Opinion: I’ve seen this movie before, and it’s up to us townsfolk to write the ending

Lee Watters

 

I have to give UNF President John Delaney props. Our archetypal Southern politician with a prosecutor’s pedigree and a gift for glad-handing benefactors who happily write checks to UNF is very good at what he does. Very good. William Faulkner would be impressed. And in the finest Southern political tradition, the former Jacksonville mayor has surrounded himself with a handful of cronies plucked out of city government for their very specific skill sets. Nicely played, sir. Seriously.

I also have to commend Joanna Norris and Sharon Ashton, UNF’s good cop-bad cop public relations duo. They have quickly and quietly consolidated sole power to grant media access to virtually anyone on UNF’s faculty and staff, who unexpectedly seem afraid to utter a word without PR’s blessing.

Never mind that stifling communication is not fair to the student body and UNF community.

In addition, Ashton and Norris have perfected the art of both shouting and whispering different sides of carefully-planned and packaged messaging designed to Photoshop a Utopian UNF that simply does not exist. We’re not an ivy-covered, deeply-revered destination institution with a tradition-laden campus life.

We’re a competent Kudzu-wrapped commuter college with several exceptional programs, and copious geese. We have a Student Government that deals in succession by high-five because no one else is interested enough to run for office. We have a campus with no epicenter, a broken aquatic center pool, and an unstable stadium built on marshland. And by my estimation, only a third of the 16,000-member student body is actively engaged in student life: members of Student Government and Greek life, freshmen who have to live on campus, Spinnaker Media folks, and students active in clubs and the international community. The rest of us head home to our lives right after class. But I digress.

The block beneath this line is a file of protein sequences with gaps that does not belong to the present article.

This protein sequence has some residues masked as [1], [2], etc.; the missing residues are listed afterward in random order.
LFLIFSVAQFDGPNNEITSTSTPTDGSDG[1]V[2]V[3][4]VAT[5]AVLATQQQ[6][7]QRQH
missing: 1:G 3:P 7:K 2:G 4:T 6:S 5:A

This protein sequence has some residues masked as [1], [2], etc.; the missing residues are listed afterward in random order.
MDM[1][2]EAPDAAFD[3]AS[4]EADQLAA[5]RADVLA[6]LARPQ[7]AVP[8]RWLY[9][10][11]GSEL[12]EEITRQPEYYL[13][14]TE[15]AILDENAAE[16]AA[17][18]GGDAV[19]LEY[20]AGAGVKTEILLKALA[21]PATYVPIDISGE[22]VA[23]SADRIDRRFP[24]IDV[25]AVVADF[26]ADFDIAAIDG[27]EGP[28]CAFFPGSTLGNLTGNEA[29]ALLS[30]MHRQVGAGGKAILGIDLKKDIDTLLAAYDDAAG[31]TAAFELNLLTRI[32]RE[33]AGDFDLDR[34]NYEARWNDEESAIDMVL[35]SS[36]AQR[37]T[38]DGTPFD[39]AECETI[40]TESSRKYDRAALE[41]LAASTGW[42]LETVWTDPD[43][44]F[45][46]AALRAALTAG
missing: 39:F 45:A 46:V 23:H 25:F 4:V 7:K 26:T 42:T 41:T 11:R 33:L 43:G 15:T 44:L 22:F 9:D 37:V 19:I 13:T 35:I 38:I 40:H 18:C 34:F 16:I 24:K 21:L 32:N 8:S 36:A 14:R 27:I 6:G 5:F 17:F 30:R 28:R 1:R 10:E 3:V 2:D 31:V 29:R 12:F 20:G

I’ve been in journalism and in the business world for 35 years. I’ve seen, committed, and exposed virtually every kind of obfuscation and misdirection possible – as a journalist, a PR pro, a screenwriter, a pop culture editor for major internet portals, and as a rabid consumer of media.

Folks, I’ve seen this movie before. The ending depends on whether the townsfolk (that’s all of us who pay tuition to be here) are willing to rise up against the Boss Hogg/Mr. Potter/political boss character and his henchpeople. If the townsfolk go blindly on their way, they become Stepford Wives, mindlessly agreeing to whatever their husbands decide and desire. I apologize for mixing movie metaphors, but stay with me.

This is gut-check time for the UNF student body.

You may not have noticed, but there’s been a frightening and foreboding shift in the past two months to an Us-versus-Them mentality by UNF administration. Both Spinnaker Media and the tuition-paying student body have become something to be feared and controlled by limited or no messaging. I am a grad student, so I pay about $500 a credit hour to be here. You know what you or your parents pay. So you have every right to join me in shouting: “Hey, administration, you work for us. NOT the other way around!”

What brought on this rant? For most of its history, Spinnaker could pretty much contact any campus source directly for comments, background, or other information for stories. We would call UPD for police matters. Conduct for conduct matters. Athletics for athletic stories. Health Services for student health trends. We developed beats, nurtured contacts, and relationships, and brought you the information you wanted.